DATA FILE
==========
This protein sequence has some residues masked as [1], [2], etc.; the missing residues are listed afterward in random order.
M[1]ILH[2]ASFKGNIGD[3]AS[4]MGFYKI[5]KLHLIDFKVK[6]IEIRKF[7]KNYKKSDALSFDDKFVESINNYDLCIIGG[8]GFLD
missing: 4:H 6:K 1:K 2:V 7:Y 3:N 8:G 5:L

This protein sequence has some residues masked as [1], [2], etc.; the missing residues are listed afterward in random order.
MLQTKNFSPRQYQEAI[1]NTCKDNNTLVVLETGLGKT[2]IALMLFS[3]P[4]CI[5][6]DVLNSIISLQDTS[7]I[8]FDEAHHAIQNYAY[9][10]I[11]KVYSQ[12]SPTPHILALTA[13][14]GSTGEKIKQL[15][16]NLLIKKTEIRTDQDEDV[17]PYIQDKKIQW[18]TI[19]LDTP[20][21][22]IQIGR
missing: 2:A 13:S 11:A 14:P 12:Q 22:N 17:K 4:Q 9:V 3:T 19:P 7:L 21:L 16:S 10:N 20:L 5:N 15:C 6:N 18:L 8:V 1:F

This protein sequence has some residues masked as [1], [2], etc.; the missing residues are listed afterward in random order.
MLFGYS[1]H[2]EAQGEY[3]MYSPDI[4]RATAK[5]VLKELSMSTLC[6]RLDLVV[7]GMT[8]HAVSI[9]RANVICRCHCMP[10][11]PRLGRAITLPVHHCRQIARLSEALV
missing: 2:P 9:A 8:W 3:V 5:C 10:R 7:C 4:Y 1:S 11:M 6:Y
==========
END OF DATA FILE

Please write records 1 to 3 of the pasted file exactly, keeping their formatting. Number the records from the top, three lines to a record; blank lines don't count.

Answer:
This protein sequence has some residues masked as [1], [2], etc.; the missing residues are listed afterward in random order.
M[1]ILH[2]ASFKGNIGD[3]AS[4]MGFYKI[5]KLHLIDFKVK[6]IEIRKF[7]KNYKKSDALSFDDKFVESINNYDLCIIGG[8]GFLD
missing: 4:H 6:K 1:K 2:V 7:Y 3:N 8:G 5:L

This protein sequence has some residues masked as [1], [2], etc.; the missing residues are listed afterward in random order.
MLQTKNFSPRQYQEAI[1]NTCKDNNTLVVLETGLGKT[2]IALMLFS[3]P[4]CI[5][6]DVLNSIISLQDTS[7]I[8]FDEAHHAIQNYAY[9][10]I[11]KVYSQ[12]SPTPHILALTA[13][14]GSTGEKIKQL[15][16]NLLIKKTEIRTDQDEDV[17]PYIQDKKIQW[18]TI[19]LDTP[20][21][22]IQIGR
missing: 2:A 13:S 11:A 14:P 12:Q 22:N 17:K 4:Q 9:V 3:T 19:P 7:L 21:L 16:S 10:N 20:L 5:N 15:C 6:N 18:L 8:V 1:F

This protein sequence has some residues masked as [1], [2], etc.; the missing residues are listed afterward in random order.
MLFGYS[1]H[2]EAQGEY[3]MYSPDI[4]RATAK[5]VLKELSMSTLC[6]RLDLVV[7]GMT[8]HAVSI[9]RANVICRCHCMP[10][11]PRLGRAITLPVHHCRQIARLSEALV
missing: 2:P 9:A 8:W 3:V 5:C 10:R 7:C 4:Y 1:S 11:M 6:Y